DOKKEN – Return to the East Live (2018 Frontiers Japan CD/region 2 – DVD set)
Even the most devout Dokken fan must acknowledge that Don is not the be-all and end-all of singers. A good singer, yes, but never in the top tier. Now that age has taken its toll (as it always does), Don relies on the backup singing of Jeff Pilson, Mick Brown, and George Lynch to hit those high notes. The classic Dokken lineup reunited for some shows in Japan, and even recorded a new song to go with it. Fortunately Dokken were up to the challenge, even with the shortcomings that age creates.
Some of the audience looks too young to have known Dokken when they first rocked Japan back in the 80s, but most are die-hards. Don himself looks cool as a cucumber, with George and Jeff on either side holding down the fort. Most importantly it seems they had a good time. Lynch is simply compelling to watch, as he plays impossible licks while making it look so easy.
There’s no messing around with this setlist. All classic Dokken, all 80s, no filler. They focused on what the fans wanted and they delivered. The band sounded great. Pilson’s all-important bass is given enough room in the mix to be effective. Songs like “It’s Not Love”, “The Hunter” and especially “Alone Again” buzz with electricity. Vocally, with great backup singers like Jeff, the band were able to pull it off. It’s a high energy reunion show. It’s just too bad so many people in the audience spent it on their phones.
The DVD and CD tracklists are, strangely, not in the same order. You can hear some obvious vocal overdubs in places, most notably “Kiss of Death”. There are some sloppy edits on the video. Don’s lips don’t always match the words, and there are annoying graphic overlays, but it’s a good show with plenty of closeups. Jeff Pilson is a dynamo on stage, but Wild Mick has lost nothing over the years either. He hammers on his kit as if he’s still 25 years old! There is little interaction between the members on stage, except for Jeff who is all over the place, including the keyboards. Don grins like a Cheshire cat when George lays down those familiar solos. He picks up the guitar himself for oldies like “Breakin’ the Chains”.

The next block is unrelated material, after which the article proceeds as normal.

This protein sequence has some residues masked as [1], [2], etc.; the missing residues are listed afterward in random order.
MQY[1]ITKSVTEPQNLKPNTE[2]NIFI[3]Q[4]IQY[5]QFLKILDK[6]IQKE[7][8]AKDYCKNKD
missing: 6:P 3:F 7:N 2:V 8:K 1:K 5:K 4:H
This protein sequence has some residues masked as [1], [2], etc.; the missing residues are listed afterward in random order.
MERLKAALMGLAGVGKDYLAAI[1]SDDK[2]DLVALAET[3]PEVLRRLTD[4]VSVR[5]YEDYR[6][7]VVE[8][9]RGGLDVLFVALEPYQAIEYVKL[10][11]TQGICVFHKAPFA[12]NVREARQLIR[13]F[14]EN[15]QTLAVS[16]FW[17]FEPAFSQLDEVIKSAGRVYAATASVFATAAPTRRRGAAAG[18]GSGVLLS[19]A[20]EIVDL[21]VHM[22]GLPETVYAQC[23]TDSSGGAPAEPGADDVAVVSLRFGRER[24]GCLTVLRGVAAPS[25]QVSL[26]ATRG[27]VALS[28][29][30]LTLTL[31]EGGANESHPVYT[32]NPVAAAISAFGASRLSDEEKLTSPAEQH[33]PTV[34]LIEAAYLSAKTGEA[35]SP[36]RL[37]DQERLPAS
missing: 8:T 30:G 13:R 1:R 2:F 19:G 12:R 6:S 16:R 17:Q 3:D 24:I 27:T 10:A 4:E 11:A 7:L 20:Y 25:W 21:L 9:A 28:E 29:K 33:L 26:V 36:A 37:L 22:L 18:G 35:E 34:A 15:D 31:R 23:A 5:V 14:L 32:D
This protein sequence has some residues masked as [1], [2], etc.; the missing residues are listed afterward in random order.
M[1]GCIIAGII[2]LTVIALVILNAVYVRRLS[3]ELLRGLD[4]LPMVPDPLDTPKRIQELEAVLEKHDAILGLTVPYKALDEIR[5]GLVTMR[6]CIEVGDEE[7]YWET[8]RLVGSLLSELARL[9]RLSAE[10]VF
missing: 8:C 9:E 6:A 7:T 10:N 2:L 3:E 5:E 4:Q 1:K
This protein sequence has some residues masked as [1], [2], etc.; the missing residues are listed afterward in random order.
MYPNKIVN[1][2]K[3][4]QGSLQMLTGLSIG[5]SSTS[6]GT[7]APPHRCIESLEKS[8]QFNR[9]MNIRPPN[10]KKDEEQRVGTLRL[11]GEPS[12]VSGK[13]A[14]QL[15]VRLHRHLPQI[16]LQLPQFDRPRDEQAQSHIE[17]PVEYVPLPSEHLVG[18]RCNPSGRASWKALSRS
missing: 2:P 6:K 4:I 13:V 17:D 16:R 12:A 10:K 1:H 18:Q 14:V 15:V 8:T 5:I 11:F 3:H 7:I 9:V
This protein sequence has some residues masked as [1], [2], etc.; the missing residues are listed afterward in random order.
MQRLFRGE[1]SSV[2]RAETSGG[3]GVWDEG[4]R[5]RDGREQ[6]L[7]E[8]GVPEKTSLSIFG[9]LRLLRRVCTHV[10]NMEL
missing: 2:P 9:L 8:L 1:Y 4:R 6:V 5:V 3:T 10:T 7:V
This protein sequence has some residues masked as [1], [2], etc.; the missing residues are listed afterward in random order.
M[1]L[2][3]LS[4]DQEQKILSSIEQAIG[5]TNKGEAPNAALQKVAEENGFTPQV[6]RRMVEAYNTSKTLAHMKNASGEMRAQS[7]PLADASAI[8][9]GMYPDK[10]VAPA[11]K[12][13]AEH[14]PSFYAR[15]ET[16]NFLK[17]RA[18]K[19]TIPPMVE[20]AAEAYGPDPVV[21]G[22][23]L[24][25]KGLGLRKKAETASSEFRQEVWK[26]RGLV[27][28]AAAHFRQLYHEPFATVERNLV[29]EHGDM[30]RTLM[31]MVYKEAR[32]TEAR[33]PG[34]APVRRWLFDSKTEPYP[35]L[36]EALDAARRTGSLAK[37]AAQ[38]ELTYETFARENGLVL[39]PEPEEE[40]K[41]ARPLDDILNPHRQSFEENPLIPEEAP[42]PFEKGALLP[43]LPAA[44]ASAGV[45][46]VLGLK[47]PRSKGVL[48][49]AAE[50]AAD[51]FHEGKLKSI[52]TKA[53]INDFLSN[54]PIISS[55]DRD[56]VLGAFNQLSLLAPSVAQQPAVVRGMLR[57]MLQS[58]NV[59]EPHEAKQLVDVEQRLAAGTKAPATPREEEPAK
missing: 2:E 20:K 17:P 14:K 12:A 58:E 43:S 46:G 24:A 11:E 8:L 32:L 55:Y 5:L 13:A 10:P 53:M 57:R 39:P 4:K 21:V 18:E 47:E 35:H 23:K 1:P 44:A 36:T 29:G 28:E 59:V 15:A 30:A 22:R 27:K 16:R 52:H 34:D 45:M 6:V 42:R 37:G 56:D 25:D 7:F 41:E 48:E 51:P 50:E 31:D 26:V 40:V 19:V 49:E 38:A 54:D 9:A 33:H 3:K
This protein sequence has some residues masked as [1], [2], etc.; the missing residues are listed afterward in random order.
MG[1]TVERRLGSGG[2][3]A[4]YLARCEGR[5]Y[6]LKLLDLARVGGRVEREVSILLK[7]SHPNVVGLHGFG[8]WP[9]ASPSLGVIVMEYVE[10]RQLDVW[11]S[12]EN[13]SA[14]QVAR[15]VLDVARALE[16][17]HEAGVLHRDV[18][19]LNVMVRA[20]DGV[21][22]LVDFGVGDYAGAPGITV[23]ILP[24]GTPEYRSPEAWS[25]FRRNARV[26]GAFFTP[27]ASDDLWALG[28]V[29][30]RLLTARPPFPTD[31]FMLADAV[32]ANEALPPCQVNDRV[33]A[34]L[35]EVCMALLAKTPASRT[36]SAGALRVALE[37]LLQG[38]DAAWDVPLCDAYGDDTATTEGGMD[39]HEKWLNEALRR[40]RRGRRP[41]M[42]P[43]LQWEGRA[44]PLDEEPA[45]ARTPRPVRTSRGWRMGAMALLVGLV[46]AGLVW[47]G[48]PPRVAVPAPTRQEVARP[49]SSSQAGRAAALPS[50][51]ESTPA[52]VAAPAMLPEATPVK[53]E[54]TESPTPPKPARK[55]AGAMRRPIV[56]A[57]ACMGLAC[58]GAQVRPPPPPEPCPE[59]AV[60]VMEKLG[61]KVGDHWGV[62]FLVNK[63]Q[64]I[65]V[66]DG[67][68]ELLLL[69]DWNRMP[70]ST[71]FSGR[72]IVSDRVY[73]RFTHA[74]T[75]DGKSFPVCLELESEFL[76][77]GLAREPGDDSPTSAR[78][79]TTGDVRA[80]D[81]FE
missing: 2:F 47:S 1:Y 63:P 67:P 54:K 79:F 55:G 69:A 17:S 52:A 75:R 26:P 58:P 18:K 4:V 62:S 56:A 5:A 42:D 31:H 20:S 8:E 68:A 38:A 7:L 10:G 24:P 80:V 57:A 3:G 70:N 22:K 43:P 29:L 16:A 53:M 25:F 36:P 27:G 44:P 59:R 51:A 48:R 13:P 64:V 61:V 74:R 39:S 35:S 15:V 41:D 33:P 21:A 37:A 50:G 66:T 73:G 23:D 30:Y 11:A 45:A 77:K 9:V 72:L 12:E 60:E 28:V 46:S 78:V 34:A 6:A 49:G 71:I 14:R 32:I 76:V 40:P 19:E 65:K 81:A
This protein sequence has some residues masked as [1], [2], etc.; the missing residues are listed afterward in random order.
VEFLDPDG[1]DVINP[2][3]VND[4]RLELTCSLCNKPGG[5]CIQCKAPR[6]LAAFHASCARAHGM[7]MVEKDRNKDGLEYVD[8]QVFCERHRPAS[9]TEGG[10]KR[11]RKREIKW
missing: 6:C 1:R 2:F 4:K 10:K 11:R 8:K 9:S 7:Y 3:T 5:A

Both the CD and DVD portion have unique bonus content. After the main feature, you will find 45 minutes of behind the scenes footage, directed by Don. Shaky camera work aside, this is fascinating fly-on-the-wall stuff. Chatterbox Don is full of energy, even when losing his fedora hat. Eagle-eyed Trailer Park Boys fans will recognise road manager Tom Mayhue, their nemesis in the Out of the Park series. As the band pick apart the set and put it back together again, you get a real sense that they just wanted to get it right but not at the expense of fun.
You will find two exclusive bonus acoustic songs on the CD. “Heaven Sent” (with congas) and the obscure “Will the Sun Rise” are studio re-recordings, giving both songs a fresh, mellow gleam. That’s not the main feature, however. For obvious reasons, the brand new song “It’s Another Day” is the centrepiece, and as such it is presented as the very first track on the disc. While the live set is undoubtedly a very significant memento for fans, nothing really excites them like a brand new song — their first together as the classic lineup two decades. And it’s a solid B+. Grooving with a head of steam, “It’s Another Day” is very reminiscent of the excellent and underrated Dysfunctional album from 1995.
The Japanese bonus track this time is the early Dokken classic “Paris is Burning” live, which is also on the DVD but not the standard CD or download versions. Don’t you hate when a track is missing that is only on the DVD? Sure you do.
Jeff Pilson says that he wanted Dokken to end (if this is the end) on an up note. “Just a really positive exclamation point to a great career. Wouldn’t that be wonderful?”